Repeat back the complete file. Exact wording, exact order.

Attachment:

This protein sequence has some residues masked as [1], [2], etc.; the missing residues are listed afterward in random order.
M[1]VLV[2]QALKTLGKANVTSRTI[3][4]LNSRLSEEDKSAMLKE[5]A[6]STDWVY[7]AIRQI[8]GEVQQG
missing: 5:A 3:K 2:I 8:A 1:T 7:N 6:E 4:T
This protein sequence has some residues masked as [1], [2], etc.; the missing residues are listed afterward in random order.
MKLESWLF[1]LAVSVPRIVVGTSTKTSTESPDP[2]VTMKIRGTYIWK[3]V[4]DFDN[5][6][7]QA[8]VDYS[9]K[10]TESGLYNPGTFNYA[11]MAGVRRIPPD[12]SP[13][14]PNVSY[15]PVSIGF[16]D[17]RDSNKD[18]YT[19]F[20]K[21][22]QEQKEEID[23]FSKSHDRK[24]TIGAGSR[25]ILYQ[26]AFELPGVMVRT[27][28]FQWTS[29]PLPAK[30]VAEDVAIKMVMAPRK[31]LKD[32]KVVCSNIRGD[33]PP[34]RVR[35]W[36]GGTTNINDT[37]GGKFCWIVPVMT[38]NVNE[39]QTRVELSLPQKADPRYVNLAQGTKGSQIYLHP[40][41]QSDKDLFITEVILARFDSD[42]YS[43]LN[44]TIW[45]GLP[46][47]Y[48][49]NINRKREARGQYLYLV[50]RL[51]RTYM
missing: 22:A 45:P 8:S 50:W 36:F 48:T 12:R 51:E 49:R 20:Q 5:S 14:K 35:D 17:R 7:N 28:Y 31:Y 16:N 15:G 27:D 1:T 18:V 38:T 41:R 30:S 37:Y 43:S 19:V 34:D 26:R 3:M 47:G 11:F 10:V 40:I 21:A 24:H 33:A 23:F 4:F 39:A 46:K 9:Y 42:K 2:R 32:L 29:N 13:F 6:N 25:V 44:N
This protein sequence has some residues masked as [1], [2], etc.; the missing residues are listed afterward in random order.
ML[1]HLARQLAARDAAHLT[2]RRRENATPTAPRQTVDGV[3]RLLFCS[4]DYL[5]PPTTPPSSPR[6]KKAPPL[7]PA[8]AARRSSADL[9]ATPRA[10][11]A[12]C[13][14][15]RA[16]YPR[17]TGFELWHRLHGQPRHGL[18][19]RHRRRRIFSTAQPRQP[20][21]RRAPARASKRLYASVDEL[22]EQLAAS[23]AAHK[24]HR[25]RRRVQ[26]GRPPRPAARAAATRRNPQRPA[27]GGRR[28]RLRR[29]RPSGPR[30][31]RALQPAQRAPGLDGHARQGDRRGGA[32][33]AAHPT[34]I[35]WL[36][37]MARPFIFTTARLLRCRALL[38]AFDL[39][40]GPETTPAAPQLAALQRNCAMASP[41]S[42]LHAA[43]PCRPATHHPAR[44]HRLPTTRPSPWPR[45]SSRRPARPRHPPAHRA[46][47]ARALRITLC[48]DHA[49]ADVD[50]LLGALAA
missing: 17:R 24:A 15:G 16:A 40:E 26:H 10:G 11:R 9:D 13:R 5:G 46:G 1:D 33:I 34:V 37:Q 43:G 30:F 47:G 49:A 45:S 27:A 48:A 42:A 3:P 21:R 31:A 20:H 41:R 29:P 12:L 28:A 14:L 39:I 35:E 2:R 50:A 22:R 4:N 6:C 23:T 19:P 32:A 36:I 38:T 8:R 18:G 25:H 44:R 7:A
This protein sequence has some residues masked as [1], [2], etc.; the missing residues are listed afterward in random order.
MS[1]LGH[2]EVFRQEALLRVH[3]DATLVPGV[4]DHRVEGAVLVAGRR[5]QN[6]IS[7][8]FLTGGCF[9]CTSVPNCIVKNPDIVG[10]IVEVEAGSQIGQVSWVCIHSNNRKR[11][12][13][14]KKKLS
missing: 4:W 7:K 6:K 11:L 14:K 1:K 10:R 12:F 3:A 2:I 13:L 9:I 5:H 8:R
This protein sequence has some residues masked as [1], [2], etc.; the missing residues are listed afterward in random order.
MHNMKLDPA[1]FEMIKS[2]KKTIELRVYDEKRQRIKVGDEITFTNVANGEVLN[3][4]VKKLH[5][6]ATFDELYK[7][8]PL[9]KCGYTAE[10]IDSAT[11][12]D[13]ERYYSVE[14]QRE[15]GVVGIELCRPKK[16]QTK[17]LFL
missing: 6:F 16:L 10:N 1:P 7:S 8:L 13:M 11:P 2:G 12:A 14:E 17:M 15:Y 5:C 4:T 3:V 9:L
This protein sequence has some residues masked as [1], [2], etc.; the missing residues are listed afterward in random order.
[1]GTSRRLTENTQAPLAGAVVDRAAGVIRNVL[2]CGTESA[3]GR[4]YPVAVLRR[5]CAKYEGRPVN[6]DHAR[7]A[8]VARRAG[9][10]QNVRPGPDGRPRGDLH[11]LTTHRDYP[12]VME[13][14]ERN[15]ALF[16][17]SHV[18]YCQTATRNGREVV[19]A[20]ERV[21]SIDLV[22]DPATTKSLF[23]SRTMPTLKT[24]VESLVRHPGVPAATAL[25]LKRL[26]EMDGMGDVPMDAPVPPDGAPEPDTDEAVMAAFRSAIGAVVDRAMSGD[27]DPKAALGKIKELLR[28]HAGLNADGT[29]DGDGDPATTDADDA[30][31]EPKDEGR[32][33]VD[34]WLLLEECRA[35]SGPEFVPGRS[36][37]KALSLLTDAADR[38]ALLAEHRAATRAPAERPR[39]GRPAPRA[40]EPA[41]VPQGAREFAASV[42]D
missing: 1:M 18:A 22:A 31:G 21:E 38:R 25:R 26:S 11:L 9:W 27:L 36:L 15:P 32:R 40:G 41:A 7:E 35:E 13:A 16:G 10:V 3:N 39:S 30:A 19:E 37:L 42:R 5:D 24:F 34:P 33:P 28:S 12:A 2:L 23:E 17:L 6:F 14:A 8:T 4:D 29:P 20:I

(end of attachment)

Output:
This protein sequence has some residues masked as [1], [2], etc.; the missing residues are listed afterward in random order.
M[1]VLV[2]QALKTLGKANVTSRTI[3][4]LNSRLSEEDKSAMLKE[5]A[6]STDWVY[7]AIRQI[8]GEVQQG
missing: 5:A 3:K 2:I 8:A 1:T 7:N 6:E 4:T
This protein sequence has some residues masked as [1], [2], etc.; the missing residues are listed afterward in random order.
MKLESWLF[1]LAVSVPRIVVGTSTKTSTESPDP[2]VTMKIRGTYIWK[3]V[4]DFDN[5][6][7]QA[8]VDYS[9]K[10]TESGLYNPGTFNYA[11]MAGVRRIPPD[12]SP[13][14]PNVSY[15]PVSIGF[16]D[17]RDSNKD[18]YT[19]F[20]K[21][22]QEQKEEID[23]FSKSHDRK[24]TIGAGSR[25]ILYQ[26]AFELPGVMVRT[27][28]FQWTS[29]PLPAK[30]VAEDVAIKMVMAPRK[31]LKD[32]KVVCSNIRGD[33]PP[34]RVR[35]W[36]GGTTNINDT[37]GGKFCWIVPVMT[38]NVNE[39]QTRVELSLPQKADPRYVNLAQGTKGSQIYLHP[40][41]QSDKDLFITEVILARFDSD[42]YS[43]LN[44]TIW[45]GLP[46][47]Y[48][49]NINRKREARGQYLYLV[50]RL[51]RTYM
missing: 22:A 45:P 8:S 50:W 36:F 48:T 12:R 51:E 49:R 20:Q 5:S 14:K 35:D 17:R 7:N 28:Y 31:Y 16:N 15:G 27:D 1:T 18:V 38:T 41:R 30:S 37:Y 43:S 19:V 34:D 26:R 3:M 47:G 11:F 10:V 40:I 21:A 24:H 33:A 23:F 4:F 39:A 46:K 9:Y 42:K 2:R 32:L 29:N 13:F 6:N 25:V 44:N
This protein sequence has some residues masked as [1], [2], etc.; the missing residues are listed afterward in random order.
ML[1]HLARQLAARDAAHLT[2]RRRENATPTAPRQTVDGV[3]RLLFCS[4]DYL[5]PPTTPPSSPR[6]KKAPPL[7]PA[8]AARRSSADL[9]ATPRA[10][11]A[12]C[13][14][15]RA[16]YPR[17]TGFELWHRLHGQPRHGL[18][19]RHRRRRIFSTAQPRQP[20][21]RRAPARASKRLYASVDEL[22]EQLAAS[23]AAHK[24]HR[25]RRRVQ[26]GRPPRPAARAAATRRNPQRPA[27]GGRR[28]RLRR[29]RPSGPR[30][31]RALQPAQRAPGLDGHARQGDRRGGA[32][33]AAHPT[34]I[35]WL[36][37]MARPFIFTTARLLRCRALL[38]AFDL[39][40]GPETTPAAPQLAALQRNCAMASP[41]S[42]LHAA[43]PCRPATHHPAR[44]HRLPTTRPSPWPR[45]SSRRPARPRHPPAHRA[46][47]ARALRITLC[48]DHA[49]ADVD[50]LLGALAA
missing: 17:R 24:A 15:G 16:A 40:E 26:H 10:G 11:R 9:D 13:R 5:G 46:G 1:D 33:I 34:V 37:Q 43:G 30:F 47:G 49:A 45:S 27:A 48:A 42:A 3:P 21:R 31:A 20:H 41:R 29:P 12:L 28:A 14:L 39:I 35:E 2:R 50:A 22:R 4:N 6:C 23:T 19:P 32:A 36:I 38:T 8:R 18:G 25:H 44:R 7:A
This protein sequence has some residues masked as [1], [2], etc.; the missing residues are listed afterward in random order.
MS[1]LGH[2]EVFRQEALLRVH[3]DATLVPGV[4]DHRVEGAVLVAGRR[5]QN[6]IS[7][8]FLTGGCF[9]CTSVPNCIVKNPDIVG[10]IVEVEAGSQIGQVSWVCIHSNNRKR[11][12][13][14]KKKLS
missing: 4:W 7:K 6:K 11:L 14:K 1:K 10:R 12:F 3:A 2:I 13:L 9:I 5:H 8:R
This protein sequence has some residues masked as [1], [2], etc.; the missing residues are listed afterward in random order.
MHNMKLDPA[1]FEMIKS[2]KKTIELRVYDEKRQRIKVGDEITFTNVANGEVLN[3][4]VKKLH[5][6]ATFDELYK[7][8]PL[9]KCGYTAE[10]IDSAT[11][12]D[13]ERYYSVE[14]QRE[15]GVVGIELCRPKK[16]QTK[17]LFL
missing: 6:F 16:L 10:N 1:P 7:S 8:L 13:M 11:P 2:G 12:A 14:E 17:M 15:Y 5:C 4:T 3:V 9:L
This protein sequence has some residues masked as [1], [2], etc.; the missing residues are listed afterward in random order.
[1]GTSRRLTENTQAPLAGAVVDRAAGVIRNVL[2]CGTESA[3]GR[4]YPVAVLRR[5]CAKYEGRPVN[6]DHAR[7]A[8]VARRAG[9][10]QNVRPGPDGRPRGDLH[11]LTTHRDYP[12]VME[13][14]ERN[15]ALF[16][17]SHV[18]YCQTATRNGREVV[19]A[20]ERV[21]SIDLV[22]DPATTKSLF[23]SRTMPTLKT[24]VESLVRHPGVPAATAL[25]LKRL[26]EMDGMGDVPMDAPVPPDGAPEPDTDEAVMAAFRSAIGAVVDRAMSGD[27]DPKAALGKIKELLR[28]HAGLNADGT[29]DGDGDPATTDADDA[30][31]EPKDEGR[32][33]VD[34]WLLLEECRA[35]SGPEFVPGRS[36][37]KALSLLTDAADR[38]ALLAEHRAATRAPAERPR[39]GRPAPRA[40]EPA[41]VPQGAREFAASV[42]D
missing: 1:M 18:A 22:A 31:G 21:E 38:R 25:R 26:S 11:L 9:W 27:L 36:L 15:P 32:R 40:G 41:A 7:E 35:E 13:A 16:G 10:V 3:N 39:S 30:A 19:E 37:L 42:R 5:D 24:F 34:P 33:P 28:S 12:A 2:L 23:E 17:L 6:F 14:A 8:T 4:D 29:P 20:I